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Hannah Gannagé-Stewart

Deputy Editor, Solicitors Journal

Quotation Marks
The plaintiff was told about the risk of “cord damage” on the day of surgery but that warning, on the day of the operation, was not sufficient




A surgeon may be found liable if informed consent cannot be proven even if the surgery itself wasn't negligent, as James Wilson-MacDonald and Nicholas Todd explain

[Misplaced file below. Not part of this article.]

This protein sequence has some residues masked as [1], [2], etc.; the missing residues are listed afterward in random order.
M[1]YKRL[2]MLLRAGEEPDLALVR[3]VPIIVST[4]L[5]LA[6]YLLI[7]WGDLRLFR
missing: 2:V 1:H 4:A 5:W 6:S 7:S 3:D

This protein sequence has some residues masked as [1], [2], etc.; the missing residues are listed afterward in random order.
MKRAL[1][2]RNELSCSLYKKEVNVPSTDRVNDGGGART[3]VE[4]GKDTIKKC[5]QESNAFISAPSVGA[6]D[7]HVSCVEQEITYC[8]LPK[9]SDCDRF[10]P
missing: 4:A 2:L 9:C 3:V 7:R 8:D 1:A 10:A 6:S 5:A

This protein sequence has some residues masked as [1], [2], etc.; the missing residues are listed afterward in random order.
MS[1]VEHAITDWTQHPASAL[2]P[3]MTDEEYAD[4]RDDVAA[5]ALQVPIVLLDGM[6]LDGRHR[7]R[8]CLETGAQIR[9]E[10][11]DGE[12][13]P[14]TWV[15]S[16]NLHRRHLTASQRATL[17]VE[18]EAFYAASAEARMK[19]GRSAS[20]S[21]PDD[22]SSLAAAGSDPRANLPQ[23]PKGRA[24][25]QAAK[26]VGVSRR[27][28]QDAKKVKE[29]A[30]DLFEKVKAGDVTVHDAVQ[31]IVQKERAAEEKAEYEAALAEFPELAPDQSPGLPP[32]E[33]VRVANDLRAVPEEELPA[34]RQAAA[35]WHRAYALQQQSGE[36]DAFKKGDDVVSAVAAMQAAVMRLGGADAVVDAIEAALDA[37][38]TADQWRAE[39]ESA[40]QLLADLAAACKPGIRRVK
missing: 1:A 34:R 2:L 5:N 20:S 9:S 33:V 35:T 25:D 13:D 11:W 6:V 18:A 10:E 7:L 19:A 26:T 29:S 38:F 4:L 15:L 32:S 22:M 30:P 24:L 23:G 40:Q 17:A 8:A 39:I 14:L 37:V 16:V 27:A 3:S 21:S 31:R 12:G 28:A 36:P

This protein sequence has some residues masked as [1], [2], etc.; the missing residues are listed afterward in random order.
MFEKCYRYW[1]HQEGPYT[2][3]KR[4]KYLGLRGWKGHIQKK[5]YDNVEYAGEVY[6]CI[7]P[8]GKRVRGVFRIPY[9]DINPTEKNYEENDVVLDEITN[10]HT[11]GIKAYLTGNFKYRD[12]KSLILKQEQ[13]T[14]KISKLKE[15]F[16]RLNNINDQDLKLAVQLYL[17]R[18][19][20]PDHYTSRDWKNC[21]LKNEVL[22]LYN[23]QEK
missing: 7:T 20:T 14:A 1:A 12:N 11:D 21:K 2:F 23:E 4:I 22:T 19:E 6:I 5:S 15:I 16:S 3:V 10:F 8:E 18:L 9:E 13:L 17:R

Informed consent is a necessary prelude to all surgical procedures. Following the Supreme Court judgment in Montgomery v Lanarkshire Health Board [2015] UKSC 11, the term ‘Montgomery-compliant’ consent is often used. There needs to be a dialogue with the patient; and the risks, benefits and alternatives to treatment must be explained to – and understood by – the patient. Here, we discuss a case where there was an appropriate indication for surgical treatment and the operation was carried out to an appropriate standard. However, the defendant spinal surgeon was unable to demonstrate, to the judge’s satisfaction, that there had been an adequate dialogue with the patient. The judge was not convinced that alternatives to surgery (further injection therapy or physiotherapy) and a serious risk of surgery (spinal cord injury) had been explained to the patient preoperatively (Hassell v Hillingdon Hospitals NHS Foundation Trust [2018] EWCH 164). The patient (TH) was a forty-one-year-old woman who was the claimant in this case. She had a painful left C6 upper limb nerve root pain caused by a left C5/6 disc prolapse. A C5/6 anterior discectomy and anterior reconstruction was recommended and performed. TH awoke quadriparetic with a partial spinal cord injury and suffered longterm disability. The surgeon (Mr R) said there had been a full explanation of the risk, benefits and alternatives to surgical treatment. TH said she was told about a risk of infection, general anaesthesia and a hoarse voice, but she was not told that there was any risk of paralysis; nor that she had any options for continued conservative treatment; and there was a high chance that spontaneous resolution might occur with the passage of time. TH said that if she had known of these options/risks she would have declined surgery, in part because her disability was minor, she was working full-time, she was looking after her family and she could drive. We were court-appointed experts instructed by the claimant’s solicitor.